Children’s Book Review: A Kind of Spark by Elle McNicoll

A Kind of Spark by Elle McNicoll cover showing an illustration of a girl with crazy pink and blue hair

Some books transcend age classification and A Kind of Spark by Elle McNicoll falls resolutely into this category. In this Own Voices novel, we follow 11-year-old Addie as she learns about the history of witch trials in her village and strives to commerate these misunderstood women with a memorial. Addie has particular reason to identify with the persecuted because she is autistic and experiences bullying on a daily basis. Elle McNicoll has not only written a cracking story, but also shared her neurodiverse experiences through Addie – making this one of the stand-out middle-grade books for 2020.

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Synopsis

A KIND OF SPARK tells the story of 11-year-old Addie as she campaigns for a memorial in memory of the witch trials that took place in her Scottish hometown. Addie knows there’s more to the story of these ‘witches’, just like there is more to hers. Can Addie challenge how the people in her town see her, and her autism, and make her voice heard?

An Authentic Neurodiverse Perspective

There’s so much to rave about in A Kind of Spark – the writing, the characterisation and the portrayal of persecution but the insight in autism is the one that elevates this into the must-have category. Elle McNicoll expresses the way her mind works so well through the main character Addie and her older sister, Keedie. While reading, I realised I had a ton of misconceptions about neurodiverse perceptions and behaviours which desperately needed adjusting. I won’t go into detail here, but I suspect that many will share many of my incorrect assumptions. For this reason alone – and believe it’s not the only reason to read the book – A Kind of Spark deserves a place on your bookshelf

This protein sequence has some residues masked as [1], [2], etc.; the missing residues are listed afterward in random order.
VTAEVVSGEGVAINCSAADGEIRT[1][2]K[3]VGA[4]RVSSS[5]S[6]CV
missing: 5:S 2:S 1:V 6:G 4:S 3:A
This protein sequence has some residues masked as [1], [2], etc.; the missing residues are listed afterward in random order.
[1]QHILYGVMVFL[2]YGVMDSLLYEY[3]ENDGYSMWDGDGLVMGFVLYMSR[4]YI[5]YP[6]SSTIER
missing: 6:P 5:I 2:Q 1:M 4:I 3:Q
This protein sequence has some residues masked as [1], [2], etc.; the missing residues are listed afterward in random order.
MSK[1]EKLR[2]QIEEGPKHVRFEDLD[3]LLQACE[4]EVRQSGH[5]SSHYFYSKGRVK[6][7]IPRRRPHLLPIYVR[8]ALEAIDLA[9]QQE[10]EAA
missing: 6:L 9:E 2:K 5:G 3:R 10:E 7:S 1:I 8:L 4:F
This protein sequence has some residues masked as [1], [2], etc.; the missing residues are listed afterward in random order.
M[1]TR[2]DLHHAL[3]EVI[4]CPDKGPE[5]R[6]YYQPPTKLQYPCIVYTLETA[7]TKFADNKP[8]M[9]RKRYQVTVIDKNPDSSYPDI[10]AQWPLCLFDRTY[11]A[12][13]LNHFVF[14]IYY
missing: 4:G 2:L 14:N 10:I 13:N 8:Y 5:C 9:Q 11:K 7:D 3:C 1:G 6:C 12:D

Witch Trials

The unjust demonisation of women during the witch trials of the 1600s is well known, but A Kind of Spark presents these tragic events from a neurodivergent angle. Why were these community members targeted? Was it because they saw the world through a different lens? The author captures their isolation so effectively through Addie’s imagination that I felt an emotional connection with the executed women. This is reinforced in the fictional present day, with Addie and Keedie as they try to make their voices heard. I also enjoyed the suggestion that Addie’s heightened awareness of her surroundings gave her a special ability, a kind of magic spark which connects brilliantly with the witchy theme.

Acceptance and Friendship

Addie and Keedie encounter a lot of prejudice in the book which makes their quiet stoicism all the more admirable. We see the extreme effort that they have to exert every single day just to fit into the system, let alone deal with intolerant schoolmates, councillors and teachers. The fear of neurodiversity doesn’t just lie in the past, it’s endemic today. Luckily for our characters, they have each other as well as friends in the community (and now us), but getting through every day is still a struggle. By telling Addie’s story, Elle McNicoll shows us how best to support neurodivergent friends and colleagues.

My overriding reaction to A Kind of Spark was more please! Elle McNicoll is a gifted writer who almost didn’t submit her book for publication. Happily she eventually plucked up the courage to mention it to inclusive publisher Knights Of who snapped it up and shared Addie’s important story with households and schools all across Britain. It’s time for Own Voices to be heard.

  • Format: Paperback
  • 192 pages
  • ISBN : 9781913311056
  • Publisher : Knights Of (4 Jun. 2020)
  • Age: 9+

Buy A Kind of Spark by Elle McNicoll | Amazon

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